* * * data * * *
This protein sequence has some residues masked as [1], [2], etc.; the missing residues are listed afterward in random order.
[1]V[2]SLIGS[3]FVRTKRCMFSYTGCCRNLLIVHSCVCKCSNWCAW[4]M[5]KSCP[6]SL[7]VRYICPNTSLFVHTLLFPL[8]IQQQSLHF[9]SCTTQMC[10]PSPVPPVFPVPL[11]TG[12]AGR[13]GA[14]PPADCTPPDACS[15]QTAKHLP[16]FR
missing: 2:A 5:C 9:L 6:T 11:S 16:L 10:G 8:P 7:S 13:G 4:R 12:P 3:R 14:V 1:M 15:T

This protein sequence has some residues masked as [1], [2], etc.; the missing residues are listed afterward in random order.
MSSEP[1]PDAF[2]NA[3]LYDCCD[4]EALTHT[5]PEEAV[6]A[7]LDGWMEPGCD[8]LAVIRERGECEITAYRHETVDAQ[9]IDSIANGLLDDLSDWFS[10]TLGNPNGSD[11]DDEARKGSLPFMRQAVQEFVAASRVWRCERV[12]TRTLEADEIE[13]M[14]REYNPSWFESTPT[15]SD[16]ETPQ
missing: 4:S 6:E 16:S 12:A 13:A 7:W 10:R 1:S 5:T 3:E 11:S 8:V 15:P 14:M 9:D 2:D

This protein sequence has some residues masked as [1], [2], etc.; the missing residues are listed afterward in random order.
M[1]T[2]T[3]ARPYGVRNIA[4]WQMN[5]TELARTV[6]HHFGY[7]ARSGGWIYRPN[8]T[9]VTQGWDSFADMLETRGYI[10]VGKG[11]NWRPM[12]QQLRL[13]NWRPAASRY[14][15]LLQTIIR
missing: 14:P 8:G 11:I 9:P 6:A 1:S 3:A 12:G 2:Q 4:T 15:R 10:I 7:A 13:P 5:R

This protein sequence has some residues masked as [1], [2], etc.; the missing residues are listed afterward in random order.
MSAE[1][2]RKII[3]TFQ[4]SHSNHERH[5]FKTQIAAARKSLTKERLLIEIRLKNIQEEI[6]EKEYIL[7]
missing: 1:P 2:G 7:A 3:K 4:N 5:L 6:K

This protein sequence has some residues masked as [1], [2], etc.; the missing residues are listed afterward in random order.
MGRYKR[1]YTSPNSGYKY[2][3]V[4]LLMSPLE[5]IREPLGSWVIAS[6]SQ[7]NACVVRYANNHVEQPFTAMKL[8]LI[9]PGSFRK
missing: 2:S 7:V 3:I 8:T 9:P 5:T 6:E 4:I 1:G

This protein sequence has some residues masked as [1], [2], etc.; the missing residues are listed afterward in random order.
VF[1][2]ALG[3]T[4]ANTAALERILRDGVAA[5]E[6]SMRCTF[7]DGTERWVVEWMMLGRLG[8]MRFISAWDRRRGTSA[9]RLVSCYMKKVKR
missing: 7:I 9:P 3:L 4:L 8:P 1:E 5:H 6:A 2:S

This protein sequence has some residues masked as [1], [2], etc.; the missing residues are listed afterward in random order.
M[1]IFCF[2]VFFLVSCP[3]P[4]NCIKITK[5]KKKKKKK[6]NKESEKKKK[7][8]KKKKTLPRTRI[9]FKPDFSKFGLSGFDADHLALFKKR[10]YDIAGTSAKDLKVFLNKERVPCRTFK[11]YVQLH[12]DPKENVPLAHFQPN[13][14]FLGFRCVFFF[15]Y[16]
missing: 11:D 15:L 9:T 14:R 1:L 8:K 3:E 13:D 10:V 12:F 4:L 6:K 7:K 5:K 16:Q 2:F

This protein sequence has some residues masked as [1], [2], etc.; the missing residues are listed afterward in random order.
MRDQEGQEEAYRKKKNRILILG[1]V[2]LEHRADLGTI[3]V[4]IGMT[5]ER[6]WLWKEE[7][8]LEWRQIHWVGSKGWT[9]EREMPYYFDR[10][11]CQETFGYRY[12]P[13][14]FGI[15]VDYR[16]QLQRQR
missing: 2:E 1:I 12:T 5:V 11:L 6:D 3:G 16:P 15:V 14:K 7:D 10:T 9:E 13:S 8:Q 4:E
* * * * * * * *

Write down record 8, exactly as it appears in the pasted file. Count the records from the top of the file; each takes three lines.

This protein sequence has some residues masked as [1], [2], etc.; the missing residues are listed afterward in random order.
MRDQEGQEEAYRKKKNRILILG[1]V[2]LEHRADLGTI[3]V[4]IGMT[5]ER[6]WLWKEE[7][8]LEWRQIHWVGSKGWT[9]EREMPYYFDR[10][11]CQETFGYRY[12]P[13][14]FGI[15]VDYR[16]QLQRQR
missing: 2:E 1:I 12:T 5:V 11:L 6:D 3:G 16:P 15:V 14:K 7:D 10:T 9:E 13:S 8:Q 4:E